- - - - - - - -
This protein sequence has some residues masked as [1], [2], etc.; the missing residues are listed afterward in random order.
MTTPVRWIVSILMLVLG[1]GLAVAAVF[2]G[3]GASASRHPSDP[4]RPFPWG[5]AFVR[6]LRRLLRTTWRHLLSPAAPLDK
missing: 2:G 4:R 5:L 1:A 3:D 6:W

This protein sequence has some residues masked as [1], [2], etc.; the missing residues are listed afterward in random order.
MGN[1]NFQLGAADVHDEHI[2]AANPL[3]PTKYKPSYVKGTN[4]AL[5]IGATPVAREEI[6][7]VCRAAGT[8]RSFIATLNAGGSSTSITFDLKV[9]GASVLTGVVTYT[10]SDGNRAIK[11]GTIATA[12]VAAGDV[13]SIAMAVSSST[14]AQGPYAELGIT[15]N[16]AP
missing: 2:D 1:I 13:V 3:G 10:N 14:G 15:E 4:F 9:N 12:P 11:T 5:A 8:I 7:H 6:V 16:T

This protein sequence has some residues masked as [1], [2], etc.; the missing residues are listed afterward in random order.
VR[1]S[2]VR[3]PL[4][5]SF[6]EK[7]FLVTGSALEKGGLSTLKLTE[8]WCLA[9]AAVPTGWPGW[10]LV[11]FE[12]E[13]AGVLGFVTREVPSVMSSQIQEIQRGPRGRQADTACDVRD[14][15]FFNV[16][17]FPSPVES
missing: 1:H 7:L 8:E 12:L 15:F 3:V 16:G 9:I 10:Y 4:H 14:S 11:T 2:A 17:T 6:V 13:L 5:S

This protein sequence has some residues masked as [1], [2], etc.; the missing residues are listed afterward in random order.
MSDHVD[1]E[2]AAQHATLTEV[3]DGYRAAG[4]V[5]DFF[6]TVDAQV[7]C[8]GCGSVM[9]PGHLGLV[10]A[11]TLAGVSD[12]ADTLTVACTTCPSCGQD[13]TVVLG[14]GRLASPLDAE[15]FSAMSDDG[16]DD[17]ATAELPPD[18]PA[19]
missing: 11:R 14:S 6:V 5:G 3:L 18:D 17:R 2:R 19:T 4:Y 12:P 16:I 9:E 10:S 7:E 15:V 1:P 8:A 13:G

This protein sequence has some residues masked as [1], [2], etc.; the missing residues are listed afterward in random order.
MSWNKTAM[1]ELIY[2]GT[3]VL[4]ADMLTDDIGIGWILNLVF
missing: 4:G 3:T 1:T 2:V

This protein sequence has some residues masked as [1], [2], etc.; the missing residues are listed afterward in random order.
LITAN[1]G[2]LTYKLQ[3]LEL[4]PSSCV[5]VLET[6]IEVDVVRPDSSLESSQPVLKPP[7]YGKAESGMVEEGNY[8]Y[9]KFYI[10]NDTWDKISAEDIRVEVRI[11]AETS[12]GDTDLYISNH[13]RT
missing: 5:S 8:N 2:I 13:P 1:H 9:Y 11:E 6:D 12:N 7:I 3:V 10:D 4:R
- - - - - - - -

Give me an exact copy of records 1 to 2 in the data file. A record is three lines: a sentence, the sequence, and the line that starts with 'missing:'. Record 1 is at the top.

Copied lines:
This protein sequence has some residues masked as [1], [2], etc.; the missing residues are listed afterward in random order.
MTTPVRWIVSILMLVLG[1]GLAVAAVF[2]G[3]GASASRHPSDP[4]RPFPWG[5]AFVR[6]LRRLLRTTWRHLLSPAAPLDK
missing: 2:G 4:R 5:L 1:A 3:D 6:W

This protein sequence has some residues masked as [1], [2], etc.; the missing residues are listed afterward in random order.
MGN[1]NFQLGAADVHDEHI[2]AANPL[3]PTKYKPSYVKGTN[4]AL[5]IGATPVAREEI[6][7]VCRAAGT[8]RSFIATLNAGGSSTSITFDLKV[9]GASVLTGVVTYT[10]SDGNRAIK[11]GTIATA[12]VAAGDV[13]SIAMAVSSST[14]AQGPYAELGIT[15]N[16]AP
missing: 2:D 1:I 13:V 3:G 10:N 14:G 15:E 4:F 9:N 12:P 11:T 5:A 8:I 7:H 6:V 16:T